The Gavel Chapter of Mortar Board and the Clare Booth Luce Policy Institute will host author and human rights activist Nonie Darwish as the featured speaker during the 2010 PROBE Symposium on April 27 at 7:00 pm in the Twichell Auditorium located on the campus of Converse College. Free and open to the public, Darwish will speak about Women’s Rights in the Middle East and answer questions from attendees immediately following her speech. Doors open at 6:00 pm.
Born in Cairo, Egypt, and raised in the Muslim faith, Darwish is the daughter of the former head of Egyptian military intelligence in Gaza, Colonel Mustafa Hafez. In 1956, Hafez was killed by a mail bomb in an operation of the Israeli Defense Forces. Following his death, Darwish, who was eight-years-old at the time, moved with her family to Cairo where she attended Catholic high school. She went on to earn a BA in sociology/anthropology from the American University in Cairo.
After college, Darwish worked as an editor and translator for the Middle East News Agency. In 1978, she immigrated to the United States with her husband, and eventually became a U.S. citizen. Once in the U.S., Darwish converted from the Muslim faith to Christianity. It was after the attacks of September 11, 2001 that Darwish began to speak out against Islamic extremism and the silence of moderate Muslims. Darwish described the culture behind jihad and martyrdom in her biography entitled, Now They Call Me Infidel: Why I Renounced Jihad for America, Israel and the War on Terror.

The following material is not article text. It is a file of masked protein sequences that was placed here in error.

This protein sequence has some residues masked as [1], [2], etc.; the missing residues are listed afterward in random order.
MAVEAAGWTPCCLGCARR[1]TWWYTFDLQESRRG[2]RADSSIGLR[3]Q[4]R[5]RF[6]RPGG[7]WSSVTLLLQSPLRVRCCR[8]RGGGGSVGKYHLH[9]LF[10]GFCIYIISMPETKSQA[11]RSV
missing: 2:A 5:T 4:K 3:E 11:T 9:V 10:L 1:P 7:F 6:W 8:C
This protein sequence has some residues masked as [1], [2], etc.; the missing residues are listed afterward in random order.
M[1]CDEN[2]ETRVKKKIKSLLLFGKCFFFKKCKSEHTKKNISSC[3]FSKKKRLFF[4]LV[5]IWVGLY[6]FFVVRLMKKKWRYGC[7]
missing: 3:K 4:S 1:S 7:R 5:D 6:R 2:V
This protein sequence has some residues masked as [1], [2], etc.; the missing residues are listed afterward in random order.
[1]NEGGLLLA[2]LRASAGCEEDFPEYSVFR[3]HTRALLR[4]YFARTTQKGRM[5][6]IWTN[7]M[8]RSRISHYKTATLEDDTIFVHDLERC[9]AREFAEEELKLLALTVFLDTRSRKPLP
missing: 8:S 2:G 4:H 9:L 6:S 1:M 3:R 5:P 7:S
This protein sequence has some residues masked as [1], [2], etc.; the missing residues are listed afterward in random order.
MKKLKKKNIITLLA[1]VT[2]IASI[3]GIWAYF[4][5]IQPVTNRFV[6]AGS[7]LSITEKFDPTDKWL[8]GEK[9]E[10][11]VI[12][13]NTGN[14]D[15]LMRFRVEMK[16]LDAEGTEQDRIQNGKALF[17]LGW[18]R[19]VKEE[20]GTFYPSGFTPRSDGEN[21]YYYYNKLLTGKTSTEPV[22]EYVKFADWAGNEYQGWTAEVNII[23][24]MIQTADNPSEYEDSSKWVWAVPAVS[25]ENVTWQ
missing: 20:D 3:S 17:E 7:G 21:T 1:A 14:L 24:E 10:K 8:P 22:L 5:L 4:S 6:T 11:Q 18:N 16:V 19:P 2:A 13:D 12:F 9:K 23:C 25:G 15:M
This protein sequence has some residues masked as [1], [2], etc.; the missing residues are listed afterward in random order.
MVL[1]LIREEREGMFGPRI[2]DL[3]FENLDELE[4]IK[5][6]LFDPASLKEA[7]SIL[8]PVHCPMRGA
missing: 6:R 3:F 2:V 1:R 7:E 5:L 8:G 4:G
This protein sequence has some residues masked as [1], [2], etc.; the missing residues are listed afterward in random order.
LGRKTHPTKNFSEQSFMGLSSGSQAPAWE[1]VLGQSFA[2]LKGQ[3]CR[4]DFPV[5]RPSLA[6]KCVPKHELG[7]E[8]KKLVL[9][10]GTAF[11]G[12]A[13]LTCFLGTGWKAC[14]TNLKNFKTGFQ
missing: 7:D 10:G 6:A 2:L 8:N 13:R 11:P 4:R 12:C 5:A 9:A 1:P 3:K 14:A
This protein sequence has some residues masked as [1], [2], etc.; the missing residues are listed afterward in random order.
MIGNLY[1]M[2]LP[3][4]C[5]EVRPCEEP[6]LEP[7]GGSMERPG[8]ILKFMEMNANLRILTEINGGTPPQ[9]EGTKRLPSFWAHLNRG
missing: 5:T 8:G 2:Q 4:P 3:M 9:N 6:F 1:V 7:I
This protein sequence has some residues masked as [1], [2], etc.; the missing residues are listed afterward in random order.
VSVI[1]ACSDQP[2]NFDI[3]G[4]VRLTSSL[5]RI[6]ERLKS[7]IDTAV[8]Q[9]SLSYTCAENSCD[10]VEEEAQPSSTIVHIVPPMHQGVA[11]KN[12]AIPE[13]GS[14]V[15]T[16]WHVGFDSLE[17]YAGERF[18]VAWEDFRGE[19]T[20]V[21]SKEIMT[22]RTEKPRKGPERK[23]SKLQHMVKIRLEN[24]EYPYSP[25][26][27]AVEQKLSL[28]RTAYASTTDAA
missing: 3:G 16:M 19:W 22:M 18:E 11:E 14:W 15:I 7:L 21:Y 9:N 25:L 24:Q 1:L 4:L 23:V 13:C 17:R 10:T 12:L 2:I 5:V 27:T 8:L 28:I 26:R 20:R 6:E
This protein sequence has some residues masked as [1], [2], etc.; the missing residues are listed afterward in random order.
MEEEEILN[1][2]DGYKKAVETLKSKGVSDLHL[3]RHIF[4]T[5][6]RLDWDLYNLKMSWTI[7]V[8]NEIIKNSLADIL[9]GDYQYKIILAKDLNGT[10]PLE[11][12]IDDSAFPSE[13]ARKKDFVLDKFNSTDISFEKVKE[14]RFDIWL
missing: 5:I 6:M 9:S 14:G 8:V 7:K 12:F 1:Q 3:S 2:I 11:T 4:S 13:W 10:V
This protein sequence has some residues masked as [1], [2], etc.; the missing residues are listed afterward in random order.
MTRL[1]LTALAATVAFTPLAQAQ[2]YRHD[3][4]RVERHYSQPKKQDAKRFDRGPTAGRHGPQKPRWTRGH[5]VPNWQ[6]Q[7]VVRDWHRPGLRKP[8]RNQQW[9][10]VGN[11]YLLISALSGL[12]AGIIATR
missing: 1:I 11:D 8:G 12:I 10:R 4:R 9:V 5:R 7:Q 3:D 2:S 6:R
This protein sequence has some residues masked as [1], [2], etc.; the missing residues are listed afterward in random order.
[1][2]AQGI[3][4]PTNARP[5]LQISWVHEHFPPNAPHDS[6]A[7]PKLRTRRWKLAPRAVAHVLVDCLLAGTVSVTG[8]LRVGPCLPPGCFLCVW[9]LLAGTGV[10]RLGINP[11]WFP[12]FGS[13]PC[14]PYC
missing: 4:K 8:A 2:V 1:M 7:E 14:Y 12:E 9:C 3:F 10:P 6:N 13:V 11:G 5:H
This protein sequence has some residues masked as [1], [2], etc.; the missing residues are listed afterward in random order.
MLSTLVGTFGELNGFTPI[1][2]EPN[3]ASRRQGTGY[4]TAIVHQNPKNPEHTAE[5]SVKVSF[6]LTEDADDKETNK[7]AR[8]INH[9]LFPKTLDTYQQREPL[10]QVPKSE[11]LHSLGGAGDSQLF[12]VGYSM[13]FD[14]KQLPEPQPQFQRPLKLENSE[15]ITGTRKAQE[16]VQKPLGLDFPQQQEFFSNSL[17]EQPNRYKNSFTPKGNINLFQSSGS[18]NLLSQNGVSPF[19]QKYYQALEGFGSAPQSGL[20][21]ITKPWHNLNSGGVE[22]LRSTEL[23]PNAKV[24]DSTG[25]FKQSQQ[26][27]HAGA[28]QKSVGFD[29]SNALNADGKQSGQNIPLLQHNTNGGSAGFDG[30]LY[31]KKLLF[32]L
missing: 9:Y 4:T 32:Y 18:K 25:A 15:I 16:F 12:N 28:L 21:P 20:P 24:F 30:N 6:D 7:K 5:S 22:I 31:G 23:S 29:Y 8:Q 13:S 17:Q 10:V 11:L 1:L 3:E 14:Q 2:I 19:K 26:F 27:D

Katelyn Ridenour, PROBE Symposium Committee Chair Converse College, said it was Darwish’s personal experience and message that led the committee to choose her as its guest speaker. “I chose to host Ms. Darwish because I believe she has a unique perspective on the Middle East. In her biography, she provides a fascinating account of what it was like to grow up as a Muslim young woman. I believe her perspective will be useful for anyone who has an interest in the Middle East, and women’s rights in general.”
Founder of Arabs for Israel and Director of Former Muslims United, Darwish is an outspoken advocate for women’s rights in the Middle East. Her second book, Cruel and Usual, is a sociological analysis of the impact of Sharia Islamic Law on interpersonal relationships, female relationships, family and Muslim society. Bat Ye-Or, a Cairo-born British scholar, describes Darwish’s writing as something that “should be read by everyone and taught in schools…The free world owes Darwish an invaluable debt for her struggles for freedom.”
A frequent lecturer, Darwish has spoken at several college campuses including Princeton, Harvard, Columbia, Cornell, Yale, Oxford, UC Berkeley and Hebrew University in Jerusalem. She has also presented at The European Parliament, Capital Hill and the House of Lords.